Marijuana has become mainstream, and so has its Las Vegas trade show.
When the publication Marijuana Business Daily put on its first expo in 2012 in Denver, about 400 people showed up. Last week at the massive Las Vegas Convention Center, 27,000 attendees roamed the aisles to see the latest advances in cannabis science, products and marketing.
It was fortuitous timing. The industry was still buzzing from the news that Canada had become the first G-7 country to legalize marijuana, while more U.S. states eased regulations on the drug. Here’s a quick roundup from the convention center floor:
Bigger, More Professional
In many ways, this year’s conference was like any other trade show: a lot of corporate-branded golf shirts and hats, business cards and booths dedicated to products, machinery and investment opportunities. But instead of cars or organic food or electronics, it was all about cannabis, now the center of an investment boom.
There were some differences, of course, like the occasional pungent whiff of marijuana, particularly outside of the convention center, where the November desert air was pleasant and you could find food trucks serving up burgers and tacos. The event first came to Las Vegas in 2014, when the Rio hotel, located away from the glittering Strip, was the only venue that would host the upstart industry. Back then, many of the attendees were “enthusiasts,” the polite term used for people who love to get stoned. Now, with investors circling the industry, there are far more sports jackets than Bob Marley T-shirts, and you might find someone holding a sign that says “Ask Me About Cannabis Compliant Banking.”
‘Hedge Fund Cannabis’
There was a common rhetorical question at the conference, often laced with an expletive: What does John Boehner know about weed? It’s a reference to Acreage Holdings, the U.S. pot company that counts the former Republican speaker of the House as an adviser. Acreage, now one of the industry’s most valuable companies, went public while the convention was in full swing, and almost everyone had an opinion. For investors, the debate was over the relative merits of putting money into Canadian or U.S. companies. Acreage is part of a wave of U.S. firms with licenses to grow and sell pot in various states that have gone north of the border to raise capital. To industry loyalists, particularly those who have been operating since 2014 in Colorado, there was concern that the entrepreneurs who have helped do the hard work of making the industry more professional could be pushed aside now that Big Money has arrived.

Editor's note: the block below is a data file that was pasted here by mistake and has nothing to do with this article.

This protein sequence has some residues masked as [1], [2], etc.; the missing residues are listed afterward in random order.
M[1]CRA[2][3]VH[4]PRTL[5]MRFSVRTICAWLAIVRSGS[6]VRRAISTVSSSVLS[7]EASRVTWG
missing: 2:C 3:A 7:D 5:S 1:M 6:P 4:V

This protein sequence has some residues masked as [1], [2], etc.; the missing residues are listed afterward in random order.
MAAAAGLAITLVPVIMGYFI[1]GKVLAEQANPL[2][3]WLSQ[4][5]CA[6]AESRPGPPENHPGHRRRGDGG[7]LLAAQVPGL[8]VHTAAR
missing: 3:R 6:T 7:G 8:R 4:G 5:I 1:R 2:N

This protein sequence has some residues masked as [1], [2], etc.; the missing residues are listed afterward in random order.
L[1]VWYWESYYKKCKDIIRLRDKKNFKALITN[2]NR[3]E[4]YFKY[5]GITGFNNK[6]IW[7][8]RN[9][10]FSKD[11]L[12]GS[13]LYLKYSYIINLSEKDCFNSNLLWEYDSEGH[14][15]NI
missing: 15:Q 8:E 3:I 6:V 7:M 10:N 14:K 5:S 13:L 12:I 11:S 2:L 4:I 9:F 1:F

“I call it hedge fund cannabis,” said John Andrle, who run an organic weed store in Denver with his wife.
A common comparison: the fate of a mom-and-pop hardware store when Walmart shows up in town. With Boehner in particular, there was some resentment that he had been opposed to marijuana while in Congress, only to flip his stance now that the groundwork has been laid for the legal industry, said Cassandra Farrington, chief executive officer of Marijuana Business Daily.
West Coast Weed
Sin City has become Weed Town. Cannabis stores have sprouted throughout Las Vegas after legalization in 2017, and they’re catering to the millions of tourists who stream into the desert mecca for gambling and entertainment. It’s not legal to smoke in the casinos or the hotels, so stores are pushing edible gummies and disposable vape pens for pot tourists looking to be discreet.
The desert destination’s high profile has made it an important spot for marijuana companies, who see it as a way to boost their brand recognition with the free-spending visitors. Cab drivers say the dispensaries are often the first stop on the way into town from the airport for the groups of bros who visit the city to party, and some stores even offer the drivers incentives to bring customers. It’s part of a broader cultural shift on the West Coast, which has long had a strong cannabis culture. But even at an event dedicated to weed, it can still be jarring for an East Coast resident to see someone pull out a jar of marijuana at a bar and launch into an extended explanation of why its the perfect strain to cure insomnia.
As marijuana becomes more and more accepted, the industry is looking for the next buzzy ingredient that mainstream consumers are going to incorporate into their lifestyles, whether its through food, beverages or vape pens. And there’s a persistent sense that the industry is on the cusp of getting really big. In that context, it was easy to fall into a convention conversation about the best way to use hydrocarbon to extract THC for edibles, or what strains of weed can be cultivated specifically for athletes looking to recover after workouts. Roy Bingham, the CEO and co-founder of BDS Analytics, a cannabis research firm, said the trade show reminded him of the early days of the natural-food industry in the late 1990s, when organic products were still fairly niche.
“One of these companies will become Whole Foods,” he said.
Optimism has never been higher for the end of federal marijuana prohibition in the U.S., a stumbling block that has kept large U.S. banks and institutional investors largely on the sidelines as the industry surges to about US$11 billion in sales this year. People in the industry think it’s a question of if, not when, pot is legalized. One of the most popular theories was that President Donald Trump will embrace the issue, which is popular across party lines, in a bid to boost Republican chances of keeping the White House heading into 2020. Trump, a teetotaler, hasn’t said much about marijuana since taking office, but industry observers increasingly believe he’ll be persuaded by the opportunity to capture pot tax revenue, or at least to allow Wall Street to participate more fully in the industry’s explosive growth. “He could pay for the wall,” said Brady Cobb, a cannabis investor and lobbyist from Florida.